Even before completing by undergraduate degree, I knew I wanted to attend graduate school. My intent, however, was not to become a librarian, but a museologist. A what? Even Microsoft Word doesn’t recognize the word. A degree is museology, or museum studies, would have allowed me to work in any type of museum, designing and organizing collections. Even after I received my MLIS, I still toyed with the idea. I’ve heard of cataloguers who travel with the exhibits, cataloguing the condition of the items as they travel, in addition to many other details. What a dream job!
But why did I have such a passion to be a museum curator? Or, perhaps, why, then, did cataloguing suit me so well?
In my last year of undergraduate studies, one of our required reading texts in my museum studies class was Carol Duncan’s Civilizing Rituals: Inside public art museums.
The buildings and structures in which we house collections combined with our use of classifications, exhibition layouts, themes and accompanying descriptions to objects all work together to create an experience to visitors. Indeed, a curator’s clever description of a work of art can influence the thoughts and feelings of the observer more powerfully than the title of the work or its original intent. The idea that museums have always influenced their visitors, or had the power to change perceptions or ideas through a variety of methods intrigues me. In some cases, it can be as simple as adding prominence to one painting over another. In other cases, it’s the structures ability to add a level of spirituality or reverence to an otherwise unremarkable exhibit.
When I decided to obtain an MLIS, I remained fascinated by this idea of buildings and descriptions playing a role in patron perception, attitudes and behaviours. In fact, I revisited Duncan’s book several more times during these years, and added to the mix Hope Olson’s The Power to Name and Exhibiting Cultures: the poetics and politics on museum display by Steven D. Lavine.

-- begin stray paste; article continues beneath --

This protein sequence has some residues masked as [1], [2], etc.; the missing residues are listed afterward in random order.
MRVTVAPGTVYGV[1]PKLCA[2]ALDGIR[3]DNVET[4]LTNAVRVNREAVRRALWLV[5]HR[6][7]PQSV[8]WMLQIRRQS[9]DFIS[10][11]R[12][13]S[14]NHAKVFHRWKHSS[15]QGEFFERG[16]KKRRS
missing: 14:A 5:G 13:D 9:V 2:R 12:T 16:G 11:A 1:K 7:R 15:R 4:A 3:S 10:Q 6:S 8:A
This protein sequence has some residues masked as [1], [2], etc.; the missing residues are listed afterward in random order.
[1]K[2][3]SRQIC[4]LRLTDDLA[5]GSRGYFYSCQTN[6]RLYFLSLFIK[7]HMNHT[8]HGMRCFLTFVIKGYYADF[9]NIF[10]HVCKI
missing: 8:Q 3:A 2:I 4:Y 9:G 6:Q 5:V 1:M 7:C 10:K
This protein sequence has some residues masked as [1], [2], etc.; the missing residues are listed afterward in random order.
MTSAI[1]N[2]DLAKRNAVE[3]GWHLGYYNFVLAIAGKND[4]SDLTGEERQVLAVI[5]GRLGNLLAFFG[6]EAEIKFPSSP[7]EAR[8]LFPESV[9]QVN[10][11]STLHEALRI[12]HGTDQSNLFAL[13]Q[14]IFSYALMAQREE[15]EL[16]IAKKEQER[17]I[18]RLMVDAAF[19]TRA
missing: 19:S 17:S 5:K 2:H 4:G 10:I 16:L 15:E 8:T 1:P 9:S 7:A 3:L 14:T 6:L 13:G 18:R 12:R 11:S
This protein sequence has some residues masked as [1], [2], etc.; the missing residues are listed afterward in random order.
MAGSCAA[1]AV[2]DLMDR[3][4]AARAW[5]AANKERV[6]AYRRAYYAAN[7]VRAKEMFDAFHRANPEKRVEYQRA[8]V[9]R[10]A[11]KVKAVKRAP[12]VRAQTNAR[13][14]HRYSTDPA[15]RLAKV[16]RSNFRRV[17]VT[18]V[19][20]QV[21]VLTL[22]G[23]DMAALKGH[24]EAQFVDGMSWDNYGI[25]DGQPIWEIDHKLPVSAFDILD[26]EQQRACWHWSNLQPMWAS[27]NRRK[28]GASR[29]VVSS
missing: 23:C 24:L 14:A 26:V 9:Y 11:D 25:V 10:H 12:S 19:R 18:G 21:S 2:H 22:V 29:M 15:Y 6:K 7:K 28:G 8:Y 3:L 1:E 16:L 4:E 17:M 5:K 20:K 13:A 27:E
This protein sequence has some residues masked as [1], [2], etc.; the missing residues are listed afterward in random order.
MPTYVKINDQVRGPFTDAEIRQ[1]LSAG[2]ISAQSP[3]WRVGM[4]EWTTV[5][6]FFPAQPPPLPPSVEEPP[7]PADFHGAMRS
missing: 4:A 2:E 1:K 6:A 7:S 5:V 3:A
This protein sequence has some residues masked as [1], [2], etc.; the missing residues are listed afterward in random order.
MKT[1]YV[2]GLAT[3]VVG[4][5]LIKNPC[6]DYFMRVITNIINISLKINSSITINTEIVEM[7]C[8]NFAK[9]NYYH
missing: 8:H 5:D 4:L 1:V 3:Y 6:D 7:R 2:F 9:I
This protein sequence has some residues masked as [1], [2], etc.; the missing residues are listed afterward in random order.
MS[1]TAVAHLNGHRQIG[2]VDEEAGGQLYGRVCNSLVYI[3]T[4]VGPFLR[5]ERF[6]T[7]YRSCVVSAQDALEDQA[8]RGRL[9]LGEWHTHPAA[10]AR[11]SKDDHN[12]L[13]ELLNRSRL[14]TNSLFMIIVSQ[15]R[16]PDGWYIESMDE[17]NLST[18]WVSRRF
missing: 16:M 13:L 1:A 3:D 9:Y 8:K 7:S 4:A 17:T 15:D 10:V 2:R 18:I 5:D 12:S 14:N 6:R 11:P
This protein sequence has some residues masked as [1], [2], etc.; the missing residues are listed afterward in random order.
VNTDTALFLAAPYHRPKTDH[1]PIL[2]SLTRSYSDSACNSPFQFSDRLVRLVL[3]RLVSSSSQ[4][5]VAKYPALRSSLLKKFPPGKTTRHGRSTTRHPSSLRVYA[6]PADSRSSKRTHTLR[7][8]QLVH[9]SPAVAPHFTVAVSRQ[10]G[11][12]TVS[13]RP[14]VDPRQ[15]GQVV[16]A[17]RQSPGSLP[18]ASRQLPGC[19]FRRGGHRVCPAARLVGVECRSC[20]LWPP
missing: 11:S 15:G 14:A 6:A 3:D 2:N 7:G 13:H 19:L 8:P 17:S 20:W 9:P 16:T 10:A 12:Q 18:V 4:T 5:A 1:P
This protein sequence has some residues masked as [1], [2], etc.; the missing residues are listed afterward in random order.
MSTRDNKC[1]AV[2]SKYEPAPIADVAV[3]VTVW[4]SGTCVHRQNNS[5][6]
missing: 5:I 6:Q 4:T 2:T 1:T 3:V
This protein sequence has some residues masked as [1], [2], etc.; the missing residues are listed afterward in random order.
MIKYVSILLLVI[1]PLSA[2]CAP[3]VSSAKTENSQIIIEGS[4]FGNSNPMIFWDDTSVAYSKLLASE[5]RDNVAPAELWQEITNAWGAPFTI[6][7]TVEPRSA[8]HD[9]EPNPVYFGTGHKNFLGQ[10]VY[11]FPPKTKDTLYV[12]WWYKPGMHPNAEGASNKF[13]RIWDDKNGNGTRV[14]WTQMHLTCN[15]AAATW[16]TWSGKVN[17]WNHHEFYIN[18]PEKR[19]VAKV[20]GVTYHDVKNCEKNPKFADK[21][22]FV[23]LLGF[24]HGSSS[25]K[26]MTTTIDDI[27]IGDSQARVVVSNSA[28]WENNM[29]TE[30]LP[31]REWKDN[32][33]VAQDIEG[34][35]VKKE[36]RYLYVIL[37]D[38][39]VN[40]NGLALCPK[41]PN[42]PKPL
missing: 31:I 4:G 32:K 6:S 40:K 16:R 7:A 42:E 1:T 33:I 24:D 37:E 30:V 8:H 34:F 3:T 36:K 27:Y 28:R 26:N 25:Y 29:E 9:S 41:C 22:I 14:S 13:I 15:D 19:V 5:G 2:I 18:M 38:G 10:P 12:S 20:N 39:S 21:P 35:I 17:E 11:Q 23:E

When I chose to pursue a career in cataloguing, it took a while to realize that cataloguing had chosen me years before, when I first reader Carol Duncan’s book.
While we cataloguers try to remain unbiased in our efforts to classify, we know that our own experiences, range of interests, knowledge and interest shape how we describe the item we catalogue. Many of us are also aware, although we don’t consciously think about it on a daily basis, that our choice of subject headings and bibliographic content also influences our patrons’ perceptions. Do we ever think about how the publisher’s information, including the title, text size, font and cover have influenced our cataloguing decisions and perceptions of the item we’re cataloguing?
I suppose that, given the weather in Nova Scotia today (rain) and the fact that I’m writing this while the power is out at my house, I am in a reflective mood. But, it’s always interesting to think about how descriptions and titles change our perceptions of the items we view or have in our hands. I think about my own experiences with professional articles. How text heavy is it? Does the title lack that catching “something” or ….(fill in the blank)? And, when we draw our conclusions about items, such as what articles to read, which ones we like or find useful and so on, what factors influence those conclusions or perceptions? Have we ever questioned them?
After reading Carol’s Duncan’s book (and having had the chance to meet her and hear her speak), I have always viewed museums, galleries and yes, even libraries differently. I question the exhibits, the exhibits’ names and even the layouts. What am I supposed to think and feel? If I didn’t have these “signals” presented to me, would my experience be different?
Carol Duncan’s book had a profound influence on me. It continues to influence my work as a cataloguer, and as an enjoyer of public institutions. While you may not all enjoy her work, it is a quick read and I encourage all of you, if you have a chance, to read it. While it is devoted to museums, there is significant application to cataloguers and librarians.